When using a drone for agricultural applications, it is imperative that your camera is radiometrically calibrated. This permits you to make empirical judgements that can benefit the farmer. Why is this necessary?
Your drone camera measures “at sensor irradiance”. While the camera output is in the form of a Digital number or DN. In most cameras, mapping of irradiance to DN is not known. And this mapping or correlation tends to change with change in camera settings. Radiometric calibration should be performed for each band, for different camera settings and optics. It is critical that this mapping is utilized while performing vegetation indexation. If you do not use radiometrically calibrated data, you will end up supplying data which is computed off raw DN’s – inaccurate data with disastrous consequences.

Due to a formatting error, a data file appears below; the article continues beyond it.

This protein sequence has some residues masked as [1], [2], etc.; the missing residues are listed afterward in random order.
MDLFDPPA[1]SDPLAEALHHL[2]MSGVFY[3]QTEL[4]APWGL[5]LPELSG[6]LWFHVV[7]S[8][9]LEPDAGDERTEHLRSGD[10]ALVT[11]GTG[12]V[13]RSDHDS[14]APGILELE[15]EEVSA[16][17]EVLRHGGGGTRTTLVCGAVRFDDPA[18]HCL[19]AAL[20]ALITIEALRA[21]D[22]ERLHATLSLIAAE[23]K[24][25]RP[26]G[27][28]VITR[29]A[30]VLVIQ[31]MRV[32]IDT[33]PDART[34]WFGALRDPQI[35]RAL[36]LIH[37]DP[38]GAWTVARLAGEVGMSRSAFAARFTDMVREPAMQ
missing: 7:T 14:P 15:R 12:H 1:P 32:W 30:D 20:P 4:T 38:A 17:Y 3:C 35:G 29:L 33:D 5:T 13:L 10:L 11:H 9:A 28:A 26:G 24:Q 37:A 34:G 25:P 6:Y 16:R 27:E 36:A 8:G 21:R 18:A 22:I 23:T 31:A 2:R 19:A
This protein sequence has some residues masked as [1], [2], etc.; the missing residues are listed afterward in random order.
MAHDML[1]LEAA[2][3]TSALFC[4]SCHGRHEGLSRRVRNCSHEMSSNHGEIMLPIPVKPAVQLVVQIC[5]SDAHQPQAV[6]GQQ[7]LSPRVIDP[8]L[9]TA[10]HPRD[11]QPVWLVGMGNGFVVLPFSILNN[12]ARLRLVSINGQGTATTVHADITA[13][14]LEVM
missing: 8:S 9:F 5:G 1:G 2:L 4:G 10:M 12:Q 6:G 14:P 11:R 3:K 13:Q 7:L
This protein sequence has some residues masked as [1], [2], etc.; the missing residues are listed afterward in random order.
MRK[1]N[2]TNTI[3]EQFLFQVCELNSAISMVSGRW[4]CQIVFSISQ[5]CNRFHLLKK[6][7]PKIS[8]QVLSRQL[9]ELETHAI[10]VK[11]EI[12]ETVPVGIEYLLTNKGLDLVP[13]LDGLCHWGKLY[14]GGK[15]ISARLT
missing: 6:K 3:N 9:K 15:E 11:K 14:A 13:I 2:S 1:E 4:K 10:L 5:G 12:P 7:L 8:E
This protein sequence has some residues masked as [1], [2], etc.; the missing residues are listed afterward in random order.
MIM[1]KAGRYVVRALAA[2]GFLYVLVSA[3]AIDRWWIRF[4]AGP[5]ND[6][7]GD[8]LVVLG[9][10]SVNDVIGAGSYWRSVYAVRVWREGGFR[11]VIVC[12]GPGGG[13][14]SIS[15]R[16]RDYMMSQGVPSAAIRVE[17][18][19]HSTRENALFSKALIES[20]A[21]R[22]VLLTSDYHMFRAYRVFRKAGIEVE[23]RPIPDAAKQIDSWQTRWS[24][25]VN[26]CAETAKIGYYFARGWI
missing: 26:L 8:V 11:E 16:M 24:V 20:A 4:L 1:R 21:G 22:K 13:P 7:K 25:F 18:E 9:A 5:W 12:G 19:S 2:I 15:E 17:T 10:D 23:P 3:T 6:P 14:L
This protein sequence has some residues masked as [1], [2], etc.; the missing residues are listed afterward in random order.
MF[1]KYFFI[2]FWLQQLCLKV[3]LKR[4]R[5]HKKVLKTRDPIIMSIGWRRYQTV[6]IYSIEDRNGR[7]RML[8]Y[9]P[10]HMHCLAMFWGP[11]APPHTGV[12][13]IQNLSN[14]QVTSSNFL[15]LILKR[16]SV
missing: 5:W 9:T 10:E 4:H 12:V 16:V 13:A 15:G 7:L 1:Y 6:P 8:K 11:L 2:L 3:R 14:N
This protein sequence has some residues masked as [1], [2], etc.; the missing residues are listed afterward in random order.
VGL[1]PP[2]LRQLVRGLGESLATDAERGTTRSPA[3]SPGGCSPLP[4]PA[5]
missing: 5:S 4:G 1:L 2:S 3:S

You might need a fixed wing drone for agricultural mapping if you wish to cover larger tracts of land. A fixed wing drone can fly at greater speed. But you need to be careful while making this transition.
The faster you fly, the more you will have to spend on your drone camera. Flying at higher speed means that you need a camera with a fast shutter speed. Avoid using ND filters at high speed – this will result in blurry images. If you attempt to stitch together images with a high amount of blur, you will end up with a shoddy product.
You need to thoroughly understand the nuances of agricultural drone mapping before venturing into this field. Do not attempt to offer “False NDVI” mapping services. This is just a recipe for disaster. And ensure that you are equipped with the right drone and camera before you think of taking up agricultural jobs. If you plan on taking up larger jobs, it is better to opt for a fixed wing plane with a high end camera. Through drone agricultural mapping, you can, in your own little way help bring about food security.